Advantages of laddering
There are two principal advantages of laddering.
Firstly as we already noted, you will have access to some of your funds on a periodic basis so you can decide what to do at regular junctures.
Another big advantage is that you have the chance to benefit from rising interest rates. Essentially you are able to lock in attractive rates as they may become available.
When is it not good to ladder your CDs?
There are going to be times when laddering your CDs is not so advantageous.
No surprise here, if the reverse of the conditions we considered above as being advantageous, apply, then laddering CDs is probably not for you.
The other consideration is that if long-term rates are very attractive but you force yourself to buy CDs with a shorter maturity than you otherwise would, just to construct a ladder, then you will likely be foregoing some benefit of the more attractive longer-term rates.
Early withdrawal penalties
Just so we know what we are talking about here, early withdrawal penalties are usually imposed in terms of lost days of interest. Here would be some examples of typical early withdrawal penalties.
- for a CD term less than 12 months – you lose 90 days interest for early withdrawal,
- for a CD term 1 to 5 years – you lose 270 days interest for early withdrawal,
- for a CD term 5 years or more – you lose 365 days interest for early withdrawal
Where can you buy CDs?
Your bank will sell you CDs. If you have an account with a regular broker they will also sell you CDs and you may well find that a broker offers a more extensive range of CDs than does a regular retail bank.
If you want to open an account with a broker, this article compares some of the main brokers operating in the US today. If you are opening an account with a broker with the intention of buying CDs, make sure that the broker you choose offers a wide range of CDs.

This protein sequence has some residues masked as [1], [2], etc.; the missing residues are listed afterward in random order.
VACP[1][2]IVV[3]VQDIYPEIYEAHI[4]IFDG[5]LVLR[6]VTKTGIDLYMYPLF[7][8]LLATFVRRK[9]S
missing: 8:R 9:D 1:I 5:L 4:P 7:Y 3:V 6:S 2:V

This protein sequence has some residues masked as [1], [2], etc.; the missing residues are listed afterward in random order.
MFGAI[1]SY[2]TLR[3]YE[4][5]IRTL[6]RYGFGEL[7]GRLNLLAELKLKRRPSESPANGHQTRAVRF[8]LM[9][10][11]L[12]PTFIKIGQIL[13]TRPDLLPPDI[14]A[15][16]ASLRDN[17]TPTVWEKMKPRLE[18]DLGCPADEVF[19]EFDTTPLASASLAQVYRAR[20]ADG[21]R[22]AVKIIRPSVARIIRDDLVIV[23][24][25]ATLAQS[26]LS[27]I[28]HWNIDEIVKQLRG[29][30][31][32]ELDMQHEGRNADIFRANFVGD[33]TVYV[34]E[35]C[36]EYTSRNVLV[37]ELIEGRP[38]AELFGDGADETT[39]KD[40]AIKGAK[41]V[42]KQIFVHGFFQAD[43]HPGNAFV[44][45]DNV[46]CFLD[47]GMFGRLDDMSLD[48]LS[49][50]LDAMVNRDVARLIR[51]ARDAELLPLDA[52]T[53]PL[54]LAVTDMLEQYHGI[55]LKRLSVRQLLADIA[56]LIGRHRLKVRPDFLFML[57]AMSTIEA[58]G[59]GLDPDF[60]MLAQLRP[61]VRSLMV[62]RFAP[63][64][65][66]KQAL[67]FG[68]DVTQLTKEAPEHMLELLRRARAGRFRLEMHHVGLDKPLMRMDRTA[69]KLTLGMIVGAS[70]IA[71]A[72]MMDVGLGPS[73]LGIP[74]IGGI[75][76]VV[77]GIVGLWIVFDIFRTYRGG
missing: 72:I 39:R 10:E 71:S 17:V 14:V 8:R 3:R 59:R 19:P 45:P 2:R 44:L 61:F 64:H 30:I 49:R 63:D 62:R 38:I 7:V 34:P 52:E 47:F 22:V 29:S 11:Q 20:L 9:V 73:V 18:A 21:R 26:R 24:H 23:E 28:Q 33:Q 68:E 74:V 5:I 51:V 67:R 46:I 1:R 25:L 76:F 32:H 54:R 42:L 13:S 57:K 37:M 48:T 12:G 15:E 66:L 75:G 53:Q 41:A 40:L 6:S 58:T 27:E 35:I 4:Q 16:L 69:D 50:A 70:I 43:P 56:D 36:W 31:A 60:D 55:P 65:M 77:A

Questions and answers
Q. What is a CD?
A. A CD is a Certificate of Deposit. CDs are offered by banks and other financial institutions to retail customers like you and me. When you buy a CD you are locking up your money for a period of time called the term. In return, the bank pays you interest either periodically during the term or at the end when the CD matures and your deposit is returned to you.
So each CD has a term to maturity and an interest rate that it pays. There may be other attributes such as variable rates, reduced or no withdrawal penalties, and other features offered.
Q. Are CDs safe?
A. CDs are insured by the Federal Deposit Insurance Corporation or FDIC usually to the amount of $250,000. If you are going to buy CDs make sure they are covered by the FDIC. FDIC insurance usually covers each depositor with an institution up to the amount of $250,000.
So if you already have $250,000 sitting on a savings account and you want to buy a CD with more money, it might make sense to buy the CD from somewhere other than where you have your savings account.
Q. What causes CD rates to rise?
A. Banks and other institutions issuing CDs are competing with other institutions for your money. So to stay competitive banks will likely raise the rates they offer on CDs if the rates on government Treasury bonds increase. It all comes down to competition and supply and demand.
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Disclaimer: I am not a financial professional. All the information on this website and in this article is for information purposes only and should not be taken as personalized investment advice, good or bad. You should check with your financial advisor before making any investment decisions to ensure they are suitable for you.
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|↑1||Data source: US Treasury Department, all charts by Bad Investment Advice|